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Disinformation and polarization hamper efforts to protect the environment

A group of researchers, from six universities and three continents, are sounding the alarm on a topic not often discussed in the context of preservation – disinformation.

In a recent study published in FacesThe team, including Dr. Adam Ford, Canada’s Head of Research in the Wildlife Restoration Environment, and Dr. Clayton Lamb, a Fellow of Liber Aero, both of whom are residents of Irving K. Barber College of Science, explain how the actions of some scientists and advocacy groups erode the public’s efforts to conserve. On biodiversity.

“It should be the results, not the intentions, of how we see success in preserving the environment,” says Dr. Ford.

“The disinformation about vaccines, climate change and the links between smoking and cancer has made it difficult for science to create better policies for people,” he says. “Weaponizing information to attack other groups hinders our ability to solve problems that affect nearly everyone. We wanted to see if these issues also represent a problem for the people working to conserve biodiversity.

“Conservation is not perfect and things can go wrong. Sometimes people mean goodwill, and damage is caused by accident. Sometimes people’s actions are more evil.”

The study cites multiple examples of badly ending goodwill from all over the world, including the case of Huemul deer in Patagonia National Park, Chile.

“We reviewed one case in which the primary goal of a newly created park was to protect the endangered Huemul deer. The goal was to make the scenery a little better for these deer in hopes of increasing the population,” Dr. Lamb explains. In doing so, they removed domestic livestock from the park, and as a result, the natural predators in the system lost their usual source of food and ate a lot of deer, causing further population decline. It is a biblical case for misplaced preservation. ”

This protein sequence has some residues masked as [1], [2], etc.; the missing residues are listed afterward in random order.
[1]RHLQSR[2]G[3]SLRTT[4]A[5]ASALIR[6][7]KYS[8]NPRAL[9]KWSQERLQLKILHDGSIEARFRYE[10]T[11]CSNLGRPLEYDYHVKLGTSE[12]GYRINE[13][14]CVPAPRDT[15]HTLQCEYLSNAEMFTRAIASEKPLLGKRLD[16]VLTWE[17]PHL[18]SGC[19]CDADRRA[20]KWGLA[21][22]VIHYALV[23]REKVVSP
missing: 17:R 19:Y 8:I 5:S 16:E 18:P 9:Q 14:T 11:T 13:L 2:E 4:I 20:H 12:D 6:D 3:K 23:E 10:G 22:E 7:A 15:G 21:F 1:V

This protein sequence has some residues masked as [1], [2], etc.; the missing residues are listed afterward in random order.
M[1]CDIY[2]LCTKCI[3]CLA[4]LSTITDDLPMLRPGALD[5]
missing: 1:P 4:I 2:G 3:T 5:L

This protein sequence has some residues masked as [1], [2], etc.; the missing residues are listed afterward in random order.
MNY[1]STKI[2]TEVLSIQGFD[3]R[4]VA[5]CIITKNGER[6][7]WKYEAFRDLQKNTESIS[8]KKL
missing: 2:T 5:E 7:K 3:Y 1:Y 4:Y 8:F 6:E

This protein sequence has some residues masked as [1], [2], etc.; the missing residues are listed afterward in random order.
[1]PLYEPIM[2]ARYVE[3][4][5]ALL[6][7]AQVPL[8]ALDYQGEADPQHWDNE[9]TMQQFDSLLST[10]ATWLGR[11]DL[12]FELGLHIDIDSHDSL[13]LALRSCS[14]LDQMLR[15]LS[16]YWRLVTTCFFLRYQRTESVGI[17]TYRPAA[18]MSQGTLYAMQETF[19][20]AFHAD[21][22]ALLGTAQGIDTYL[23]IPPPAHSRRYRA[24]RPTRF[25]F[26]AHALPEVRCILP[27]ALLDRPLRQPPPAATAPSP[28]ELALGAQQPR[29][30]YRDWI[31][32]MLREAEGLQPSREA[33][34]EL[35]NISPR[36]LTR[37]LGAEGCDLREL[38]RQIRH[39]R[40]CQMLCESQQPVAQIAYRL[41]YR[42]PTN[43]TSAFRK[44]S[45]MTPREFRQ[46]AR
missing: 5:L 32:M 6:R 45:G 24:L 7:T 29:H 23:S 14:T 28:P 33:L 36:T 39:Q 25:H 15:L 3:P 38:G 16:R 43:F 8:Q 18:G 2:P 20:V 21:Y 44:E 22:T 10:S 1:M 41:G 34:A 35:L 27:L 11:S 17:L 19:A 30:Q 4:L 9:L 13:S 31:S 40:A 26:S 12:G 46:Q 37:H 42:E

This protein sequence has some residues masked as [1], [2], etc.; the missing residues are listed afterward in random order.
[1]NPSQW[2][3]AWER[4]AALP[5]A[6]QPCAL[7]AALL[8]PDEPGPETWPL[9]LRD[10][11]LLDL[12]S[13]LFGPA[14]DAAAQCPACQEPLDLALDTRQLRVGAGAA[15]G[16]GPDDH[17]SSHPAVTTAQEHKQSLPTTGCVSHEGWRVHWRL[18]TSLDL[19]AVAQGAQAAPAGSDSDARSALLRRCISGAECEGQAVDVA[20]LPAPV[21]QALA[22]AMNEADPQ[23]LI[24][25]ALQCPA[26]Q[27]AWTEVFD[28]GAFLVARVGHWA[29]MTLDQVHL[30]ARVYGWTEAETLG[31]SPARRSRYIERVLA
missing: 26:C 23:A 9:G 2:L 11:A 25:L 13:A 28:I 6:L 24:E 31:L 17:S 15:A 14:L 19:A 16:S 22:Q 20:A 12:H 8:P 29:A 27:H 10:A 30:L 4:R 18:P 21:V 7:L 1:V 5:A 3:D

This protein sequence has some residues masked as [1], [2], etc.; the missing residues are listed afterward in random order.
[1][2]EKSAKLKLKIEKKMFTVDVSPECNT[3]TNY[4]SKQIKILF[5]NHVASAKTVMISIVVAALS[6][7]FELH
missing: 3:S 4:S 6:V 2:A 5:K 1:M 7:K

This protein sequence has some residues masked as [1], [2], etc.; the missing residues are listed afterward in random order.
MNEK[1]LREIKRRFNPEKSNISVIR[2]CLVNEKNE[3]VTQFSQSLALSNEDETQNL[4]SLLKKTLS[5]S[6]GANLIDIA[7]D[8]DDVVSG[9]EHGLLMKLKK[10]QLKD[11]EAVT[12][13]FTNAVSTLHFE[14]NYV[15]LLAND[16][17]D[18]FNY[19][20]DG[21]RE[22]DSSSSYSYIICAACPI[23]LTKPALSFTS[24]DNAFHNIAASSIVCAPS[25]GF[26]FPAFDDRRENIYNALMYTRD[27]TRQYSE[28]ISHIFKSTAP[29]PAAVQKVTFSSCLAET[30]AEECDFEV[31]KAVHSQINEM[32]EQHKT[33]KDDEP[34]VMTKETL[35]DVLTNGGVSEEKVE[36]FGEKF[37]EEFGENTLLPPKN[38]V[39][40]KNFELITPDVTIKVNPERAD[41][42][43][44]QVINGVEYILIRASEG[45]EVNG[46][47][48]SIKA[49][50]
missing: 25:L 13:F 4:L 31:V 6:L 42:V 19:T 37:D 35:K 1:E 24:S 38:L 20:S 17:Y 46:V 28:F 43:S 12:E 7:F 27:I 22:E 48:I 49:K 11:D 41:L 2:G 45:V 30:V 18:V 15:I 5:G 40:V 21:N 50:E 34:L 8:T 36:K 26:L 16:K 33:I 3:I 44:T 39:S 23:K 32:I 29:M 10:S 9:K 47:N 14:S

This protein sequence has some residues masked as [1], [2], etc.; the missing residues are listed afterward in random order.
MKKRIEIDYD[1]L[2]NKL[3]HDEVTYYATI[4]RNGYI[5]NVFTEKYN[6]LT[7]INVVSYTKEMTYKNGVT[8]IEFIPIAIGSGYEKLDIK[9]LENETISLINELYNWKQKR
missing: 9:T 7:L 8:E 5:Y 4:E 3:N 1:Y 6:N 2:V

Dr Lamb cites other cases including mass petitions against shark fins in Florida, although the practice was previously banned there; Plant milkweed in an effort to save monarch butterflies, only to eventually harm them; Closer to home, share the misinformation regarding the hunt for grizzly bear in British Columbia.

“When we see county-level policies like banning grizzly fishing, those policies go against the desires of some local communities in some parts of the county – and choosing to promote their views harms relationships and alienates the partners we need on board to protect biodiversity,” says Dr. Ford.

It is suggested that using the “big tent” approach may help combat some of the problems.

“We need to work together on 90 percent of the goals we share together, rather than focus on 10 percent of the issues we disagree on. There are many clear gains for people and wildlife waiting to take action right now,” says Dr. Ford. We need to work together to achieve this. “

Dr. Lamb says doing so is likely to improve cooperation between the parties and increase the use of evidence-based approaches to preservation; Ultimately suppress the spread of disinformation and the occurrence of polarization.

“Although we are seeing some misplaced efforts, we are also seeing real care and good community energy in many of these cases – we just need to find a way to harness that energy in the right direction.”

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